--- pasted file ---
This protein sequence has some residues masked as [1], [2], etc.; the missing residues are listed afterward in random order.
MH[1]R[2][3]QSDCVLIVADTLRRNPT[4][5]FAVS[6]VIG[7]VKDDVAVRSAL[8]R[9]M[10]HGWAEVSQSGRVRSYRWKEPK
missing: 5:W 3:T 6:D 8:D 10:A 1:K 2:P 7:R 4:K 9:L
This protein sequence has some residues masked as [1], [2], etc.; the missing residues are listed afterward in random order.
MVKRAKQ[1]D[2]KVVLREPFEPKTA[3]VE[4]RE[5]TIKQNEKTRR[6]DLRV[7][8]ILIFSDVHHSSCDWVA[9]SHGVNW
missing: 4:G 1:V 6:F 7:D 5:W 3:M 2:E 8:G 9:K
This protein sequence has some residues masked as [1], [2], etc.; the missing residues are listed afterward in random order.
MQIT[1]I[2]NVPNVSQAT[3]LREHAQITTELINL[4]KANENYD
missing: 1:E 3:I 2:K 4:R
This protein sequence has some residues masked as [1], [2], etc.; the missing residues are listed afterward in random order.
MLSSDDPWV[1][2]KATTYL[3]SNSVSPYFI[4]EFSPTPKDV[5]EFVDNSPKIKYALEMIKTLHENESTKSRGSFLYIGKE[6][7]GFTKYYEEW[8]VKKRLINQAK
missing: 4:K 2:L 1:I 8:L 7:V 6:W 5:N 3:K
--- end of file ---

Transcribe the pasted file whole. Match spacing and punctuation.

This protein sequence has some residues masked as [1], [2], etc.; the missing residues are listed afterward in random order.
MH[1]R[2][3]QSDCVLIVADTLRRNPT[4][5]FAVS[6]VIG[7]VKDDVAVRSAL[8]R[9]M[10]HGWAEVSQSGRVRSYRWKEPK
missing: 5:W 3:T 6:D 8:D 10:A 1:K 2:P 7:R 4:K 9:L
This protein sequence has some residues masked as [1], [2], etc.; the missing residues are listed afterward in random order.
MVKRAKQ[1]D[2]KVVLREPFEPKTA[3]VE[4]RE[5]TIKQNEKTRR[6]DLRV[7][8]ILIFSDVHHSSCDWVA[9]SHGVNW
missing: 4:G 1:V 6:F 7:D 5:W 3:M 2:E 8:G 9:K
This protein sequence has some residues masked as [1], [2], etc.; the missing residues are listed afterward in random order.
MQIT[1]I[2]NVPNVSQAT[3]LREHAQITTELINL[4]KANENYD
missing: 1:E 3:I 2:K 4:R
This protein sequence has some residues masked as [1], [2], etc.; the missing residues are listed afterward in random order.
MLSSDDPWV[1][2]KATTYL[3]SNSVSPYFI[4]EFSPTPKDV[5]EFVDNSPKIKYALEMIKTLHENESTKSRGSFLYIGKE[6][7]GFTKYYEEW[8]VKKRLINQAK
missing: 4:K 2:L 1:I 8:L 7:V 6:W 5:N 3:K